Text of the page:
Experts say Justin Trudeau’s Liberal government is going to have a challenging time coordinating between different departments to roll out funding for broadband internet projects as the Canadian Infrastructure Bank (CIB) announced $2 billion to connect Canadians.
Trudeau, with Infrastructure Minister Catherine McKenna, and Michael Sabia, chair of the board of the CIB, announced Thursday the $10 billion CIB’s growth plan in an effort to support Canada’s COVID-19 economic recovery.
The additional $1 billion from the CIB that was announced in the 2019 budget, will connect about 750,000 homes and small businesses to broadband services in “underserved communities,” over the next three years. Sabia said funds from today’s announcement will be rolled out by the end of 2020.
John Lawford, executive director and general counsel of the Public Interest Advocacy Centre, said in an interview that while the announcement is positive, it is more of a political move under the “excuse of COVID.”
“I haven’t seen a coordinated government thing. This is yet another sort of political layer of funding on top of all the other political layers of funding on top of the very inadequate CRTC fund,” Lawford said.
Since 2016, the government has announced various funds to help connect more Canadians to broadband services. This includes the $585 million Connect to Innovate program administered through the Innovation, Science and Economic Development Ministry; the $1.7 billion Universal Broadband Fund administered through the Rural Economic Development Ministry; and $2 billion that would be brought in through private investment announced in the 2019 budget.
The CRTC also announced its own $750M Broadband Fund in late 2016.
In the 2019 budget, the government pledged to connect 100 per cent of Canadians to broadband internet services by
Hamilton County Schools’ latest partnership with Amazon will benefit tens of thousands of students, officials said.
The American multinational technology company plans to fund a computer science initiative — influencing more than 21,700 Hamilton County students in 42 elementary schools as part of its Amazon Future Engineer program. Amazon is also working with BootUp , a nonprofit professional development provider helping teachers bridge the equity skill gaps among the students.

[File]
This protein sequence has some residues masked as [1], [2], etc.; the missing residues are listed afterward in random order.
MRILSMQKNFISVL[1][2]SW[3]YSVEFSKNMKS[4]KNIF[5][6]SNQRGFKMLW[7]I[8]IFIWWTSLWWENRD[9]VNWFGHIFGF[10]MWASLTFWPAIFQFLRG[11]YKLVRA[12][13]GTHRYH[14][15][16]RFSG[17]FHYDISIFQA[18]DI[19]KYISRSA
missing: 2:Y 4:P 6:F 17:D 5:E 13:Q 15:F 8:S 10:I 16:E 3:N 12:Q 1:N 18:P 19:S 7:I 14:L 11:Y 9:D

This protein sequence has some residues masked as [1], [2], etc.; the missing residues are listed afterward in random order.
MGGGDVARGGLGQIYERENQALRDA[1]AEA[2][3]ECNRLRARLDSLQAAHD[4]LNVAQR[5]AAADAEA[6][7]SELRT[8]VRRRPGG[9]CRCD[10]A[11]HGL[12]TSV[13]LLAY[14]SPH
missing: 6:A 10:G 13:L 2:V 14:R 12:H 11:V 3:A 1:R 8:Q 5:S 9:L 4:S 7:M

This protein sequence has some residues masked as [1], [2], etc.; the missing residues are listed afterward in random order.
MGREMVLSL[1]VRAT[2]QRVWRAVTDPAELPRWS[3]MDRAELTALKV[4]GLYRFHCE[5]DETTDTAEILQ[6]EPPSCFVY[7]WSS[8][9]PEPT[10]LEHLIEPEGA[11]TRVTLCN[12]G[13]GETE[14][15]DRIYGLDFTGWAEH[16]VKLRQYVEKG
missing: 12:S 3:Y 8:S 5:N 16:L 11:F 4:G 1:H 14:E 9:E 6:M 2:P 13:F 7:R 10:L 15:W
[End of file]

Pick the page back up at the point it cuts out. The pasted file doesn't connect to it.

The company’s commitment to the school district is part of a $50 million nationwide investment towards STEM education, primarily through the program. The area campuses will join more than 60 high schools and more than 80 elementary schools already participating in the program statewide.
Through a news release, Hamilton County Superintendent Bryan Johnson said the partnership will help the district reach one of its goals of students being prepared for success after graduation. The objective is part of the district’s Future Ready 2023 action plan.
“Computer skills are vital for young people, and the early start in this program for our elementary children will reap benefits while the students are in school and as they move forward in a college or career after they leave high school.”
In the same news release, Hamilton County Mayor Jim Coppinger said he looks forward to a future conversation with the teachers and students helped by the program.
On Friday the multibillion-dollar company went a step further in its efforts to support the school district with a $30,000 donation in school supplies.
Amazon employees delivered more than 11 pallets of supplies to Bess T. Shepherd Elementary School, located close to the 7200 Discovery Drive site.
The supplies were funded by Chattanooga Amazon Fulfillment Center staffers, who collected $15,000 worth of school supplies. Their donation was matched by a $15,000 monetary donation by Amazon’s Seattle-based